Van der Flier states case for Leinster and Ireland
There is a machine-like quality to the performances Josh van der Flier churns out.
The thumping tackles, speed off the floor, rush up into the face of a first receiver, leg-drive through contact, an engine that is always on, these are the trademark traits of this ultimate professional.
When van der Flier came out of Wesley College, there was no one outside the Leinster organisation pushing his talent.
He slipped under the radar and straight into the Leinster Sub-Academy with all the fanfare of a Sunday morning siesta.
The no-promises grind of the apprentice can get in on those unable to combine college and the life of a professional athlete.
It is truly a matter of the strongest surviving.
It had the opposite effect on van der Flier, the flanker thriving in the limbo-life in between making it and being broken by it.
The Leinster openside is one of those gentlemen of the game.
The smile and kind nature hide a ferocious competitive spirit underpinned by complete dedication to his chosen path.
It is what makes his remarkable Man of the Match return from groin surgery against Munster just about believable.
The man given a 12-week sentence of recovery was back in just eight to drive Leinster past their rivals at the RDS in a hard-hitting semi-final.
"I was more nervous than I would normally be," he said.
"I was worried would I have the fitness to get through. You are always thinking those things."
It was all in the preparation, the tedious hours of rehabilitation, the welcome arm-wrap of contact and nod from his coach that the time was right for his return.
"I managed to do everything I could. I was working with Hugh Hogan (contact coach) doing some skills, full-on tackles, poaches.
"We basically did every scenario you can come across in a game really and it all went really well.
"Then, coming into this, I was nervous. You never know how it's going to go.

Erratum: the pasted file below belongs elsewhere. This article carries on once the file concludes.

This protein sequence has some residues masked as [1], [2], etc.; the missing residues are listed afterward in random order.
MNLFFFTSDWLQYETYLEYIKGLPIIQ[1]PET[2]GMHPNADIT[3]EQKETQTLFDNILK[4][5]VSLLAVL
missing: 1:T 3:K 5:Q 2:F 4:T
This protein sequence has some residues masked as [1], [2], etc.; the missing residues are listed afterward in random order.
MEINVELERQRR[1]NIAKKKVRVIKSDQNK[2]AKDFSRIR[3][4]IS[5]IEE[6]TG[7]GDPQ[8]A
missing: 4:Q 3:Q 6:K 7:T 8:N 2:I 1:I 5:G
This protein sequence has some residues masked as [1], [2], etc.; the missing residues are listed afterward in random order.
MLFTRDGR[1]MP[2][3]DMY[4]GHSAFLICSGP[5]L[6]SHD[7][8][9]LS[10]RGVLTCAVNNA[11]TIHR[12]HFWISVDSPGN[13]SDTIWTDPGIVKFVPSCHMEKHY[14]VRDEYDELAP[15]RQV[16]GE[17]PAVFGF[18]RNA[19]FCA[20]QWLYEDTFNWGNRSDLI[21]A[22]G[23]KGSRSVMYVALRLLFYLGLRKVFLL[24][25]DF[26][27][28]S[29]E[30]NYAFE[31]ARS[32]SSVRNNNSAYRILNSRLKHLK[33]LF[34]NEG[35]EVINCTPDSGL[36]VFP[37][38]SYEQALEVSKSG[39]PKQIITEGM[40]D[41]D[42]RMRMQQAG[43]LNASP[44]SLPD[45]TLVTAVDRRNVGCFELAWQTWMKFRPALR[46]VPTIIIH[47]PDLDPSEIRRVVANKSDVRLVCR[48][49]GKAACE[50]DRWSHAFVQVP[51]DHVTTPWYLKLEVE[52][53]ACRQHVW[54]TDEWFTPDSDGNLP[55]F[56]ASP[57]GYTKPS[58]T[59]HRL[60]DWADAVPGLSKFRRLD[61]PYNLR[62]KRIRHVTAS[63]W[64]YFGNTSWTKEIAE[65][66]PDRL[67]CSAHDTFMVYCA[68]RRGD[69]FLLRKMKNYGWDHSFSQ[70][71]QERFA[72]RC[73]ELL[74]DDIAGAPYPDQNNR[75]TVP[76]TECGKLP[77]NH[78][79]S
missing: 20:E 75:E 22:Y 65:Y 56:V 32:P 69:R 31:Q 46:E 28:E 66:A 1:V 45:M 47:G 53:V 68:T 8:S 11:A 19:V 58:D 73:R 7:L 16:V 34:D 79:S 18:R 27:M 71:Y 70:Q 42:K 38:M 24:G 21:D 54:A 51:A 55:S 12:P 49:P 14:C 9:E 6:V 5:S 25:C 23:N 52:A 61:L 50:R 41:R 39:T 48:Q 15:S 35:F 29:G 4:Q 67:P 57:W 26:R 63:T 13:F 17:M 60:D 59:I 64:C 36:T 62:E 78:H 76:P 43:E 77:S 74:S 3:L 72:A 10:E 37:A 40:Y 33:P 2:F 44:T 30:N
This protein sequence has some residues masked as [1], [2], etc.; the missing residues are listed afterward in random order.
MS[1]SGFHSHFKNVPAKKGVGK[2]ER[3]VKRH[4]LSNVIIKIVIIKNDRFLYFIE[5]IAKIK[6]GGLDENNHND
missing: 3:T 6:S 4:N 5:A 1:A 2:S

"But I had done everything in the week leading up to it, so I didn't really have any reason to be nervous, even though you are in the first game back, just to see how you get on."
The fear of failure is what drives many of the driven.
"I remember doing an interview with Andrew Trimble and he was talking about how when he prepared for games, he would get real nervous, thinking 'this is the game where everyone is going to find out I'm no good'.
"Yeah, there definitely is a bit of that. You have those moments.
"I try and block it out anyway. I'm sure it's there in the background. You are thinking, 'what if I have a terrible game here?'
"I'm not sure if it is the same for everyone.
"What I try to do is to have everything done during the week.
"It is so I can be, 'I've done my passing, there's no reason I should throw a bad one'.
"Obviously, it does happen. You do throw bad passes or you do miss a tackle.
"But I come into a game, saying I've done everything well in the week and I have no reason to be nervous.
"That's what I try to do. Still, there are those moments where you are nervous."
If the choice of CJ Stander at openside for Munster grabbed the headlines, the performance of van der Flier in the same seven shirt won't have escaped Joe Schmidt's eyeline.
The unlucky Dan Leavy has already been removed from the Ireland roster for the foreseeable future.
Sean O'Brien is far from guaranteed his place on the plane to Japan.
However, a genuine openside van der Flier is back fit and firing.